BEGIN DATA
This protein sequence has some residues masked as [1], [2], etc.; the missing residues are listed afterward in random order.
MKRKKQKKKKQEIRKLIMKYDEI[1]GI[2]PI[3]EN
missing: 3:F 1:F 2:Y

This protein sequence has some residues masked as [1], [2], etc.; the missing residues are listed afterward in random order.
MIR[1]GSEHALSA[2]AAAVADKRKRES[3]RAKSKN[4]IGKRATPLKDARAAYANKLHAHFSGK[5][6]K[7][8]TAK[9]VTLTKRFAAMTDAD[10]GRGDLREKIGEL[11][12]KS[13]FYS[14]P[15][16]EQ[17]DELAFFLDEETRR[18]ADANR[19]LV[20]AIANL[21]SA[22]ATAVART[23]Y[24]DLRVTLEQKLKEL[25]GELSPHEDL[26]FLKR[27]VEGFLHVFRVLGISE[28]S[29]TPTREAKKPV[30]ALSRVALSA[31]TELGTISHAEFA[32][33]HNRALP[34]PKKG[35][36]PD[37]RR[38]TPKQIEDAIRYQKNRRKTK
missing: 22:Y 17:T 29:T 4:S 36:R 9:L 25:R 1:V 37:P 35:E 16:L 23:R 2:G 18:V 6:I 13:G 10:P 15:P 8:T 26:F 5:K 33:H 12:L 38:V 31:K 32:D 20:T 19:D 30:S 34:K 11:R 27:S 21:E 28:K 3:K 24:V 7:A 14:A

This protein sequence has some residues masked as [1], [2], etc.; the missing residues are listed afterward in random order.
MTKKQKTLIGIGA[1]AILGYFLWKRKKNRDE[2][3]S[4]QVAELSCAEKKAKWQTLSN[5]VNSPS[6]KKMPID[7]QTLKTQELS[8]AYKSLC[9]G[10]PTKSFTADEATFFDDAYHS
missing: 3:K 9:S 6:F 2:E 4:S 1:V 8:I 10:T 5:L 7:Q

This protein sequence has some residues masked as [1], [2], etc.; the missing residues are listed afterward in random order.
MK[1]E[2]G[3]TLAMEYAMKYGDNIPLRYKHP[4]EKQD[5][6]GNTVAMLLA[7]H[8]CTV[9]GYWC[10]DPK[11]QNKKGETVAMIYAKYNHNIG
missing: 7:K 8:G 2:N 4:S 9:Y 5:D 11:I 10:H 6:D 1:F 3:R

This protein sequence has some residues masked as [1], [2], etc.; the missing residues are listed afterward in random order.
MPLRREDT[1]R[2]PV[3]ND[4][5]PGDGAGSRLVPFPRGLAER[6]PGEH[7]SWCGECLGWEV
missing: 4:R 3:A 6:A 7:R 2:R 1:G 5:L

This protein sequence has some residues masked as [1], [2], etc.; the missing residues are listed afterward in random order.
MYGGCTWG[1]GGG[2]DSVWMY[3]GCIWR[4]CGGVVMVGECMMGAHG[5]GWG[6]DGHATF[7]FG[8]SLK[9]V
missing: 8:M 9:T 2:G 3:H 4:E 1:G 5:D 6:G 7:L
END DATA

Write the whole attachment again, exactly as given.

This protein sequence has some residues masked as [1], [2], etc.; the missing residues are listed afterward in random order.
MKRKKQKKKKQEIRKLIMKYDEI[1]GI[2]PI[3]EN
missing: 3:F 1:F 2:Y

This protein sequence has some residues masked as [1], [2], etc.; the missing residues are listed afterward in random order.
MIR[1]GSEHALSA[2]AAAVADKRKRES[3]RAKSKN[4]IGKRATPLKDARAAYANKLHAHFSGK[5][6]K[7][8]TAK[9]VTLTKRFAAMTDAD[10]GRGDLREKIGEL[11][12]KS[13]FYS[14]P[15][16]EQ[17]DELAFFLDEETRR[18]ADANR[19]LV[20]AIANL[21]SA[22]ATAVART[23]Y[24]DLRVTLEQKLKEL[25]GELSPHEDL[26]FLKR[27]VEGFLHVFRVLGISE[28]S[29]TPTREAKKPV[30]ALSRVALSA[31]TELGTISHAEFA[32][33]HNRALP[34]PKKG[35][36]PD[37]RR[38]TPKQIEDAIRYQKNRRKTK
missing: 22:Y 17:T 29:T 4:S 36:R 9:L 25:R 1:V 37:P 35:E 16:L 23:R 2:G 18:V 6:I 13:G 10:P 15:P 8:T 26:F 5:K 33:H 12:L 38:V 31:K 32:D 20:T 19:D 30:S 34:K 11:R 27:S 21:E 28:K 3:K 24:V 7:A 14:A

This protein sequence has some residues masked as [1], [2], etc.; the missing residues are listed afterward in random order.
MTKKQKTLIGIGA[1]AILGYFLWKRKKNRDE[2][3]S[4]QVAELSCAEKKAKWQTLSN[5]VNSPS[6]KKMPID[7]QTLKTQELS[8]AYKSLC[9]G[10]PTKSFTADEATFFDDAYHS
missing: 3:K 9:S 6:F 2:E 4:S 1:V 8:I 10:T 5:L 7:Q

This protein sequence has some residues masked as [1], [2], etc.; the missing residues are listed afterward in random order.
MK[1]E[2]G[3]TLAMEYAMKYGDNIPLRYKHP[4]EKQD[5][6]GNTVAMLLA[7]H[8]CTV[9]GYWC[10]DPK[11]QNKKGETVAMIYAKYNHNIG
missing: 7:K 8:G 2:N 4:S 9:Y 5:D 11:I 10:H 6:D 1:F 3:R

This protein sequence has some residues masked as [1], [2], etc.; the missing residues are listed afterward in random order.
MPLRREDT[1]R[2]PV[3]ND[4][5]PGDGAGSRLVPFPRGLAER[6]PGEH[7]SWCGECLGWEV
missing: 4:R 3:A 6:A 7:R 2:R 1:G 5:L

This protein sequence has some residues masked as [1], [2], etc.; the missing residues are listed afterward in random order.
MYGGCTWG[1]GGG[2]DSVWMY[3]GCIWR[4]CGGVVMVGECMMGAHG[5]GWG[6]DGHATF[7]FG[8]SLK[9]V
missing: 8:M 9:T 2:G 3:H 4:E 1:G 5:D 6:G 7:L